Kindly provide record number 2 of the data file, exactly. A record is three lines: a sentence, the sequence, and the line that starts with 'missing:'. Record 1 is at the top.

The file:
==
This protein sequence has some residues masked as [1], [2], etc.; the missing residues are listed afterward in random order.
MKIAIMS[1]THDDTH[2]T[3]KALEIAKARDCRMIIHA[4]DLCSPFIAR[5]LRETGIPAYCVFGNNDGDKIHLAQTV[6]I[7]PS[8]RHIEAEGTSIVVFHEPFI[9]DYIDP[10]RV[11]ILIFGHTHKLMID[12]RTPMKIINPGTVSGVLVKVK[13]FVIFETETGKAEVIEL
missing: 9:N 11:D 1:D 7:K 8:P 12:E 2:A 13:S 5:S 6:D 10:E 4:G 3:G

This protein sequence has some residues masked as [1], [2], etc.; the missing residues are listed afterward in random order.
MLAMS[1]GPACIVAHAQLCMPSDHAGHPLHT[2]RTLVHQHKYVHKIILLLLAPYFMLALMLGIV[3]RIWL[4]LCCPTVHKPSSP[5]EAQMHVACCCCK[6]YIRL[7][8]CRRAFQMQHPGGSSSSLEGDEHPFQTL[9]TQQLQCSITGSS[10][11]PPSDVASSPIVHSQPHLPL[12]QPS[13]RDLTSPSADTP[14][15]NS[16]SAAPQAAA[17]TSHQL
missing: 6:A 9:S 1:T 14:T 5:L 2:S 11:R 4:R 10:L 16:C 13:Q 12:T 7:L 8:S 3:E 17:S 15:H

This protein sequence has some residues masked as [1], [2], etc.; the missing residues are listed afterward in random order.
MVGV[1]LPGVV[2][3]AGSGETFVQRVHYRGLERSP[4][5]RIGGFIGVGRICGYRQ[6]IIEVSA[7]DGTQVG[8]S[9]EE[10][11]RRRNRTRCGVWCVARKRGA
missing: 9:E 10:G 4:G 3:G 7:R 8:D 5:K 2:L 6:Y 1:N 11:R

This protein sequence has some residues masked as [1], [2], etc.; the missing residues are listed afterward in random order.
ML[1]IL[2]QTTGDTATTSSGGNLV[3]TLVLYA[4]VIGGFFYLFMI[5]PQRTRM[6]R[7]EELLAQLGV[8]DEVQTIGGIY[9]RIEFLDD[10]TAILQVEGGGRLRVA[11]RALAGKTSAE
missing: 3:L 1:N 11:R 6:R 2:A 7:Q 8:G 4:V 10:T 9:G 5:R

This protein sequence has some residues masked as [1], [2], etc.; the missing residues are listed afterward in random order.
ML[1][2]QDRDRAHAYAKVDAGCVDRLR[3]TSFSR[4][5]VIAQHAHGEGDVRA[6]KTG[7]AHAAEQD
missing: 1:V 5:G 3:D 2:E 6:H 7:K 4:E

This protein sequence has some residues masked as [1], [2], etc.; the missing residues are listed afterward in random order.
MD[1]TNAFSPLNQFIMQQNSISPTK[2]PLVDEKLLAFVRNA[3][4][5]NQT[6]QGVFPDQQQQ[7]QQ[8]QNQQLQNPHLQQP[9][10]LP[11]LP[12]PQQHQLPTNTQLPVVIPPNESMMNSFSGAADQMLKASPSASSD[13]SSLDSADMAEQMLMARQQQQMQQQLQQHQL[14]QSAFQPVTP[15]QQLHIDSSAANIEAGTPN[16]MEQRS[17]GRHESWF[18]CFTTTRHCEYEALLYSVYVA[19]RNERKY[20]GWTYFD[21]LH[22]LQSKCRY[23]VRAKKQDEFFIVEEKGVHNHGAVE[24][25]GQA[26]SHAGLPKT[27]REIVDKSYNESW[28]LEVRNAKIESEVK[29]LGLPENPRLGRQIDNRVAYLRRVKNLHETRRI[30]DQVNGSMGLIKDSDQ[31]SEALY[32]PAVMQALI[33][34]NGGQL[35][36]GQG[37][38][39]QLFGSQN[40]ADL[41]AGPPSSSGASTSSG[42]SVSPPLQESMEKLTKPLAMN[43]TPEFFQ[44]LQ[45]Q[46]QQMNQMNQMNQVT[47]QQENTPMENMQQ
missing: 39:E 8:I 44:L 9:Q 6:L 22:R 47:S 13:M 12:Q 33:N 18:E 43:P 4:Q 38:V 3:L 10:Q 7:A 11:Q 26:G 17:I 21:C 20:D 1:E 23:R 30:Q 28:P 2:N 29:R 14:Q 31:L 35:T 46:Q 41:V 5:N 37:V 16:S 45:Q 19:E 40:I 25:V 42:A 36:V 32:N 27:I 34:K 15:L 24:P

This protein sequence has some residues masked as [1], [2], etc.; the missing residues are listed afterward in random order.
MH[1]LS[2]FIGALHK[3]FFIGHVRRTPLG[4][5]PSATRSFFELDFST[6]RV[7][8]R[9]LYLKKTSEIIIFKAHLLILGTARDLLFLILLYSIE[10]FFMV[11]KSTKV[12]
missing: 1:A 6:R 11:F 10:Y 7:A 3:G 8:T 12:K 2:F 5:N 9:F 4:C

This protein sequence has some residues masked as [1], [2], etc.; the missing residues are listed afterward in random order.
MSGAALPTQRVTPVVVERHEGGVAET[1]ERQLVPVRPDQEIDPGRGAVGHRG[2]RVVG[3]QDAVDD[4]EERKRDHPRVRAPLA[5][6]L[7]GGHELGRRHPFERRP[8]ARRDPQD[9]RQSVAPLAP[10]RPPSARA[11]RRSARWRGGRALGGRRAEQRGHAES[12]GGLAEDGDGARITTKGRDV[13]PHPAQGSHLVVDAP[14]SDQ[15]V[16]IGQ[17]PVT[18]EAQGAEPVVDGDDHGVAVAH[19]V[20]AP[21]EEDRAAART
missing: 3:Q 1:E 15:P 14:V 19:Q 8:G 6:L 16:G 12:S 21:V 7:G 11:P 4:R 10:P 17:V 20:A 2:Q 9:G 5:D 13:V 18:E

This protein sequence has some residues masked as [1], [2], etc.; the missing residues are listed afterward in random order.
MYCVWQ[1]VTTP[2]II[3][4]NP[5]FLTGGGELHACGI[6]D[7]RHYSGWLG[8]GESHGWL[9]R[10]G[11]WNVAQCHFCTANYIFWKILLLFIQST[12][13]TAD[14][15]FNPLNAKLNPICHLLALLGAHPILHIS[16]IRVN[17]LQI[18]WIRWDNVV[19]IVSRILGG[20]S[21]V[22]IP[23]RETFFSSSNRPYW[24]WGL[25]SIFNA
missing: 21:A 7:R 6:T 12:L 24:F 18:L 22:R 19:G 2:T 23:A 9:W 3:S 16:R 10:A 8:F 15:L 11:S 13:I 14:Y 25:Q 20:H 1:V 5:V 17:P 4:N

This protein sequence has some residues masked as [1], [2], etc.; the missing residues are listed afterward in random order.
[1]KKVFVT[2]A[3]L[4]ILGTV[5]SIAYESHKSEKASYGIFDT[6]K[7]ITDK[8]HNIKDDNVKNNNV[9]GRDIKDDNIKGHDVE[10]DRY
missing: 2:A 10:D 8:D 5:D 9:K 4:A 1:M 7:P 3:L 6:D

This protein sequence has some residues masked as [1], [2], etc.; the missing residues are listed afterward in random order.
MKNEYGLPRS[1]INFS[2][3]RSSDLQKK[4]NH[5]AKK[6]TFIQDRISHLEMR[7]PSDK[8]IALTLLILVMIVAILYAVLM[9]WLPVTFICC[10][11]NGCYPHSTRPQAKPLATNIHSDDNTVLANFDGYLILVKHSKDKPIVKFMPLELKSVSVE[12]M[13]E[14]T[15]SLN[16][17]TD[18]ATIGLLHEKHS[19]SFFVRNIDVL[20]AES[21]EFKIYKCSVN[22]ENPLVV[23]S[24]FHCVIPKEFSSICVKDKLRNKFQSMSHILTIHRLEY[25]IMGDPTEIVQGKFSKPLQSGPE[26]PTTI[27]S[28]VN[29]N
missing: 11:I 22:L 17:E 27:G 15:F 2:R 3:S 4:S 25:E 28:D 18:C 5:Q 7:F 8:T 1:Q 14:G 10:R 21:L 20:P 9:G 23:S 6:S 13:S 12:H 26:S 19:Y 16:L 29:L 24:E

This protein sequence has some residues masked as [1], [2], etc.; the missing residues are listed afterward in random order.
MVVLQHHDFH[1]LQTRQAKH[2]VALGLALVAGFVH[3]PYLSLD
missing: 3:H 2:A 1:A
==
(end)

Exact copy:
This protein sequence has some residues masked as [1], [2], etc.; the missing residues are listed afterward in random order.
MLAMS[1]GPACIVAHAQLCMPSDHAGHPLHT[2]RTLVHQHKYVHKIILLLLAPYFMLALMLGIV[3]RIWL[4]LCCPTVHKPSSP[5]EAQMHVACCCCK[6]YIRL[7][8]CRRAFQMQHPGGSSSSLEGDEHPFQTL[9]TQQLQCSITGSS[10][11]PPSDVASSPIVHSQPHLPL[12]QPS[13]RDLTSPSADTP[14][15]NS[16]SAAPQAAA[17]TSHQL
missing: 6:A 9:S 1:T 14:T 5:L 2:S 11:R 4:R 10:L 16:C 13:Q 12:T 7:L 8:S 3:E 17:S 15:H